Keep an eye on the platforms they are using. Popular apps for teens include:
Talk to your teen about social media; create an open dialogue and set some ground rules or examples of red flags they should be wary of in the world of social media.
Having a digital ‘stranger danger’ talk with your child from an early age will help them stay confident and alert on their apps. Help your teen understand their online actions can have real life consequences but let them know you are always there to help them if needed.
Be sure to be supportive and try to understand things from their perspective. Their online world is just as important as their offline world.
Good news for parents of tech-obsessed teens
If your child likes technology, an ATAR stream in ICT, math or sciences might be a good way to help bridge a hobby with a career. High school students might not realise there’s more opportunity for a satisfying and lucrative career in technology than ever before.
And, what’s more, they can start exploring those opportunities from a young age with CoderDojo groups for students between the ages of seven and 17.
But there’s so much more a technology degree can do in today’s global economy.
The global STEM paradox
Despite increasing numbers of science, technology, engineering, and math (STEM) graduates worldwide, the demand for STEM skills increases. According to a report by the New York Academy of Sciences and FSG, jobs in both developed and developing countries remain unfilled due to:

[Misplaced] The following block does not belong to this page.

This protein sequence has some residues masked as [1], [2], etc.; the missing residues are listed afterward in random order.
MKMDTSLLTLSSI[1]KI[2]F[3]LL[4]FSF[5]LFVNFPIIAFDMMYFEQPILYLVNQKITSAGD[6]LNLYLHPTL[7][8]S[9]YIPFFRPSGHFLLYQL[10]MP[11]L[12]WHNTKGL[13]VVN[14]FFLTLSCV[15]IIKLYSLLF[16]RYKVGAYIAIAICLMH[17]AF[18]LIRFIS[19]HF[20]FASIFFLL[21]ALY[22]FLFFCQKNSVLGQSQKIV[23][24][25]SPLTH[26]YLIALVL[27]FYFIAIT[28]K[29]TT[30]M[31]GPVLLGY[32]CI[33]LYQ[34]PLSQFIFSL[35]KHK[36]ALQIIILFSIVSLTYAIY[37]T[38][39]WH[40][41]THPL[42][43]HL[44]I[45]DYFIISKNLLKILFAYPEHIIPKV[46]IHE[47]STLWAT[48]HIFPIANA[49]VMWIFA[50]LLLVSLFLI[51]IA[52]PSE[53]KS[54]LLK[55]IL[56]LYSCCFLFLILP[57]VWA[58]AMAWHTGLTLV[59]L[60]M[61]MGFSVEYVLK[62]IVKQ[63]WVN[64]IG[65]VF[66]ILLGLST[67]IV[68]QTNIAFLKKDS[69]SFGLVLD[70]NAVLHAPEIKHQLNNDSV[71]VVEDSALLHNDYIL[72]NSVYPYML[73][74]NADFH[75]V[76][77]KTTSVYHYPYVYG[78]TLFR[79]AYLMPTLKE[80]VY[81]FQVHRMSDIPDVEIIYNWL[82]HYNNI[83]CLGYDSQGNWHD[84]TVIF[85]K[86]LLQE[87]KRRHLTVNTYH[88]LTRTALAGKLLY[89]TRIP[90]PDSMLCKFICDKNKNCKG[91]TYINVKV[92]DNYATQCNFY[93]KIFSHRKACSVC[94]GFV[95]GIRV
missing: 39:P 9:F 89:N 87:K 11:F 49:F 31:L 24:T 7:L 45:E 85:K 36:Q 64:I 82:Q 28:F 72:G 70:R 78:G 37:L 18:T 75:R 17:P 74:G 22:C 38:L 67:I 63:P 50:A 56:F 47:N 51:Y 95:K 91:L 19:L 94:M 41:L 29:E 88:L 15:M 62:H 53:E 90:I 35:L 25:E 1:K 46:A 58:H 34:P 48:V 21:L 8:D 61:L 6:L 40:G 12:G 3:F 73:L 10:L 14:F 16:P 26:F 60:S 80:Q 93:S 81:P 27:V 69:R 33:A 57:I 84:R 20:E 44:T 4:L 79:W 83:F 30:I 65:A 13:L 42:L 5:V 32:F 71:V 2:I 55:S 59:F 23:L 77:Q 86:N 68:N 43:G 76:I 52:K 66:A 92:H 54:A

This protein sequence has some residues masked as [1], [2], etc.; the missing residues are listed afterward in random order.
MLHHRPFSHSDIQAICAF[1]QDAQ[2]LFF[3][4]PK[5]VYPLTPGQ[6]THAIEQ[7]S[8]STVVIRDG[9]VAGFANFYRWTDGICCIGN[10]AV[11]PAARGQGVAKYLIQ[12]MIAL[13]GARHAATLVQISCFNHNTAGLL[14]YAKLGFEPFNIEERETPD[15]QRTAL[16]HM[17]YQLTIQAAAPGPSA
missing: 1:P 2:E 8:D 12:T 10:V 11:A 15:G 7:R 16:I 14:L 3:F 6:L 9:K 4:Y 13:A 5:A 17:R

- a shortage of graduates with soft skills in communication, critical thinking, and teamwork,
- a lack of qualified technicians for mid-level jobs in industries like manufacturing,
- a loss of high-skills workers in developing nations, sometimes called a ‘brain drain’, and
- an under-representation of women, rural populations, minority ethnic groups, lower socio-economic classes and other marginalized groups in STEM careers, providing a huge pool of untapped talent.
This shortage and the underlying causes create a huge opportunity for teenagers, especially those obsessed with technology. If you’re having conversations about careers with your teen, a technology career addresses many of the challenges our children are going to encounter in their working lives.
Remember that their passion for technology and social media could very well help them in a career that doesn’t even exist yet.
How to turn an interest in technology into a full-time career
Your teen might assume a technology degree is only for the stereotype they’ve seen on TV and in the media. Girls, in particular, don’t have enough good role models in STEM to help them imagine what they can achieve. Or, they might not know what it’s like to study for an IT degree.
Some of the areas of study your teen might consider are:
- network security,
- network engineering,
- virtual reality,
- cyber forensics,
- game and APP development, or
- software engineering.
Help your child identify careers where the need for STEM skills might not be obvious, like:
Technology jobs of the future won’t belong to social misfits in poorly fitting clothes; they’ll be full of highly paid professionals who are changing the world and making good incomes while they’re doing it. A technology degree puts them on the path to endless opportunity in jobs that haven’t even been invented yet.